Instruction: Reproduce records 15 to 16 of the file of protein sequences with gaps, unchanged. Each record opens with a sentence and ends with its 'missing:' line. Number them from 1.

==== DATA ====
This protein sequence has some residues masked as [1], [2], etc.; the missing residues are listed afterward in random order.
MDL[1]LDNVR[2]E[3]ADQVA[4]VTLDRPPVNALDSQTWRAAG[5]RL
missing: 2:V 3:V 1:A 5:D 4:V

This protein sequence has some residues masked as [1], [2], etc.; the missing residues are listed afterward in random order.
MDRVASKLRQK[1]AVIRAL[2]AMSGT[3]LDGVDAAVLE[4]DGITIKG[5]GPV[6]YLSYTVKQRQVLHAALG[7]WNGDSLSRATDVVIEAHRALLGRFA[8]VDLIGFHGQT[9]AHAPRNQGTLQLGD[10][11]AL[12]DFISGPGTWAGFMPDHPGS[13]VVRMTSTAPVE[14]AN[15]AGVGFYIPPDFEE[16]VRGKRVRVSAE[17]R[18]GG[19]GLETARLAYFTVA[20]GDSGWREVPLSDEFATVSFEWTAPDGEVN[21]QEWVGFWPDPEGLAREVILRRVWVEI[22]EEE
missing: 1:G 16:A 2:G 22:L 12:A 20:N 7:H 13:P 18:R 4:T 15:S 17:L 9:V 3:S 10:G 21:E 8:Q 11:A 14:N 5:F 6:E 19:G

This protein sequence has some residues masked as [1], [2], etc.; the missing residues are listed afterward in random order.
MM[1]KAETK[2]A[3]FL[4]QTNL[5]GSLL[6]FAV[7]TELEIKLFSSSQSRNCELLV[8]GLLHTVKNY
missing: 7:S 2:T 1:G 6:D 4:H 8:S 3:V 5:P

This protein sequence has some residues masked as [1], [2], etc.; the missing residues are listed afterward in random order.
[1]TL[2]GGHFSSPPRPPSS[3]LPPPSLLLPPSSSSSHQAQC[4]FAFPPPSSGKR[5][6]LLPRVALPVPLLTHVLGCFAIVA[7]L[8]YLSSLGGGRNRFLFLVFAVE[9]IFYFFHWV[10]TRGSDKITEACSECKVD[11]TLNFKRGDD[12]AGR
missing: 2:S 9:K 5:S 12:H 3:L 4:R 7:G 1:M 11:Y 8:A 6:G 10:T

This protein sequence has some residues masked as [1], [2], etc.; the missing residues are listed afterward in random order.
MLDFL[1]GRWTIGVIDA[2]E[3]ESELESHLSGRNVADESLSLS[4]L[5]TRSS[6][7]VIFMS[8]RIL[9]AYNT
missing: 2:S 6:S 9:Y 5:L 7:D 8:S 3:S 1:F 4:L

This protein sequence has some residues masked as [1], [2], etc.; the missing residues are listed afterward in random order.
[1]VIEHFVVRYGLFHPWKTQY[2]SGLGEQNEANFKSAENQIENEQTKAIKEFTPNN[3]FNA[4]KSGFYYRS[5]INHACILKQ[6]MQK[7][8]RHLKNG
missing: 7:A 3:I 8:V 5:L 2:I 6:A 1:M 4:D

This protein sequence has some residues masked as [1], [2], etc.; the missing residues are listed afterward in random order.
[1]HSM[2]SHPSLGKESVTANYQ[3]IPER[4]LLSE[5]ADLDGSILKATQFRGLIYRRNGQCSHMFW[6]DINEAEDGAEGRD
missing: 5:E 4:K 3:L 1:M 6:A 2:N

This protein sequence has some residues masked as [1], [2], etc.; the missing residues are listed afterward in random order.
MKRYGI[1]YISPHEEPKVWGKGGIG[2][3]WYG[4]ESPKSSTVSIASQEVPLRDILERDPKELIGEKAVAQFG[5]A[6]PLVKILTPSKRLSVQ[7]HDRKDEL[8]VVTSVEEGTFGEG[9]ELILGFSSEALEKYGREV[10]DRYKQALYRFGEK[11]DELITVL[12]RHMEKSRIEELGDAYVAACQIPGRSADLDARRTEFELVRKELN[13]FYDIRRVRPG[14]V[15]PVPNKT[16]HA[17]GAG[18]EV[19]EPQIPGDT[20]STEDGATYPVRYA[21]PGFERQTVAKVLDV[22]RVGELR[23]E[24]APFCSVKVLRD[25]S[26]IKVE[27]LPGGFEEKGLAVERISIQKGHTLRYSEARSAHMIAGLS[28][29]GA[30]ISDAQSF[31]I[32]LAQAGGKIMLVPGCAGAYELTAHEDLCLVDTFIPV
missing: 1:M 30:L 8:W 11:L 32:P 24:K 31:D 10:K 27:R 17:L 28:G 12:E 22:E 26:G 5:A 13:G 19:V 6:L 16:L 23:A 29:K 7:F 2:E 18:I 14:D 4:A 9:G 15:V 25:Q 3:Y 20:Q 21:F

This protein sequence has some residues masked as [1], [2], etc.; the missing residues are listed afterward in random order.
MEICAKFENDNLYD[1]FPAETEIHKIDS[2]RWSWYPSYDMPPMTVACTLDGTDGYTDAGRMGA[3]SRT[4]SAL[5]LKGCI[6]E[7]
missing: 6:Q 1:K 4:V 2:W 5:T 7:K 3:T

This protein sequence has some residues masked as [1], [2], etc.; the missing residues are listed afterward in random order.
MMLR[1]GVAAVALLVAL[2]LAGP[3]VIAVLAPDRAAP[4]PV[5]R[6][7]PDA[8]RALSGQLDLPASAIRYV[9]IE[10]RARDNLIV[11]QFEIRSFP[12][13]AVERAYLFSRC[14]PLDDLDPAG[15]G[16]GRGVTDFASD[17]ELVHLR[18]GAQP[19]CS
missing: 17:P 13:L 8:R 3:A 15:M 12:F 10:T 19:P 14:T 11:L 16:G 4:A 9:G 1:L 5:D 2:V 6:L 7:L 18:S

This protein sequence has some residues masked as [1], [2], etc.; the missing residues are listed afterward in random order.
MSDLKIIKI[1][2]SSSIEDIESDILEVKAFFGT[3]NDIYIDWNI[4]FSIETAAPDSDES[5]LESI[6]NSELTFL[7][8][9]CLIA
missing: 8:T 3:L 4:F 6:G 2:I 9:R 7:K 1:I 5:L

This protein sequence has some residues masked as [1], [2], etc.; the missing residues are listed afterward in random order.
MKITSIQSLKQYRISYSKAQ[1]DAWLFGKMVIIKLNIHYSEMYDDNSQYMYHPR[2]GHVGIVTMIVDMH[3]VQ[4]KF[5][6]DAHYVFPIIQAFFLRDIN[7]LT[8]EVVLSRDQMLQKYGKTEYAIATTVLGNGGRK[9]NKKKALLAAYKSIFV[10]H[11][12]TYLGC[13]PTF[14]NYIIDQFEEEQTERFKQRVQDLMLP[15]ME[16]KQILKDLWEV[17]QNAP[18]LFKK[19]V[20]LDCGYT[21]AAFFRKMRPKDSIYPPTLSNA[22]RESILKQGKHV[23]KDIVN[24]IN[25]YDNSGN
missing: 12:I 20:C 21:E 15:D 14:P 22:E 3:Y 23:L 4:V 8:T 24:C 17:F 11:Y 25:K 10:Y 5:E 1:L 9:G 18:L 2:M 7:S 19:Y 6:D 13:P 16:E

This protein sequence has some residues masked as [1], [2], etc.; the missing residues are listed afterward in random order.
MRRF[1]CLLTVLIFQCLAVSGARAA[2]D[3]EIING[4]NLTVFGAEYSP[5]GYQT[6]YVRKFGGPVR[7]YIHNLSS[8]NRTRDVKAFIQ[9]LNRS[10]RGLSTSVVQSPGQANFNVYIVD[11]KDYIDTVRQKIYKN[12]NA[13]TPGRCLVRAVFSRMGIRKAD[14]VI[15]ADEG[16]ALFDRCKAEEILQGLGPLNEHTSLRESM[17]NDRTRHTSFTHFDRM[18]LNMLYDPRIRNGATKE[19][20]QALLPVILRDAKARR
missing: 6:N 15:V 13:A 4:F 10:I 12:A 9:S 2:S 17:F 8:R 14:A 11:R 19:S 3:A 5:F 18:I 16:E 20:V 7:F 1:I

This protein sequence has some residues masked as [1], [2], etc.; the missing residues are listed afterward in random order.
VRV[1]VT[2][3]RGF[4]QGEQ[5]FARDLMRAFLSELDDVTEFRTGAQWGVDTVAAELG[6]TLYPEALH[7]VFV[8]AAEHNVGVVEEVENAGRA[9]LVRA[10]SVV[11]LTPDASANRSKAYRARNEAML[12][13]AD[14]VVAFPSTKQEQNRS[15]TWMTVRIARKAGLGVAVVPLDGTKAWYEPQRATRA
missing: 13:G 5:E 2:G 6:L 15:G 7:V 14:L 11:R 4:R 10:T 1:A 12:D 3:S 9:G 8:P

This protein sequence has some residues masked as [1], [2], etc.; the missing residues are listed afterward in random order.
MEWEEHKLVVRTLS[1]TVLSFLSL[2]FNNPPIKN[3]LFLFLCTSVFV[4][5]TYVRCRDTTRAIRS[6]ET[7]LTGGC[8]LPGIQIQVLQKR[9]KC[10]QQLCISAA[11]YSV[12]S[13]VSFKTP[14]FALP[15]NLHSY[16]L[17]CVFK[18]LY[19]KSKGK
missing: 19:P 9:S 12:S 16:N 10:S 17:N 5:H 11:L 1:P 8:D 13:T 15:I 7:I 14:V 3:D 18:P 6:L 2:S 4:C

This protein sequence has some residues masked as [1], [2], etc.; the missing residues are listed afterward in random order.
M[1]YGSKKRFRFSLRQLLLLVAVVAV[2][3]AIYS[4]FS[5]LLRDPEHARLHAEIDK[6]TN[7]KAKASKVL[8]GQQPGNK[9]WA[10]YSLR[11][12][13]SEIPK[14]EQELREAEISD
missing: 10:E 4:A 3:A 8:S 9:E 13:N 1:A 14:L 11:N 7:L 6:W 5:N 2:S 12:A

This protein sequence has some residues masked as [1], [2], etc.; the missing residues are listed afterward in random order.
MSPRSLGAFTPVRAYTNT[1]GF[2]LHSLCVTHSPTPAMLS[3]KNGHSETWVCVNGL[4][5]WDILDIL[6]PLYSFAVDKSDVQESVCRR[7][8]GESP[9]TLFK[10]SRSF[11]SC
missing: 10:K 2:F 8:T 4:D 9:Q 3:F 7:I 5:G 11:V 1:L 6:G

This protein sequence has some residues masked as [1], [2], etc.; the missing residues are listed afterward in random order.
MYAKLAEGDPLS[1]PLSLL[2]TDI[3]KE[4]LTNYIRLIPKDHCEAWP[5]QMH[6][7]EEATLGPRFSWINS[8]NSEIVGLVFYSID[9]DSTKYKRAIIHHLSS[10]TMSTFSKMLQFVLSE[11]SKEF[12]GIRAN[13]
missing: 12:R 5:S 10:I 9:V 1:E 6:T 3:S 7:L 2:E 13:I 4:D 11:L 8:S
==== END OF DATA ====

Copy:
This protein sequence has some residues masked as [1], [2], etc.; the missing residues are listed afterward in random order.
MEWEEHKLVVRTLS[1]TVLSFLSL[2]FNNPPIKN[3]LFLFLCTSVFV[4][5]TYVRCRDTTRAIRS[6]ET[7]LTGGC[8]LPGIQIQVLQKR[9]KC[10]QQLCISAA[11]YSV[12]S[13]VSFKTP[14]FALP[15]NLHSY[16]L[17]CVFK[18]LY[19]KSKGK
missing: 19:P 9:S 12:S 16:N 10:S 17:N 5:H 11:L 1:P 8:D 13:T 15:I 7:I 14:V 3:D 18:P 6:L 2:S 4:C

This protein sequence has some residues masked as [1], [2], etc.; the missing residues are listed afterward in random order.
M[1]YGSKKRFRFSLRQLLLLVAVVAV[2][3]AIYS[4]FS[5]LLRDPEHARLHAEIDK[6]TN[7]KAKASKVL[8]GQQPGNK[9]WA[10]YSLR[11][12][13]SEIPK[14]EQELREAEISD
missing: 10:E 4:A 3:A 8:S 9:E 13:N 1:A 14:L 11:N 7:L 6:W 5:N 2:S 12:A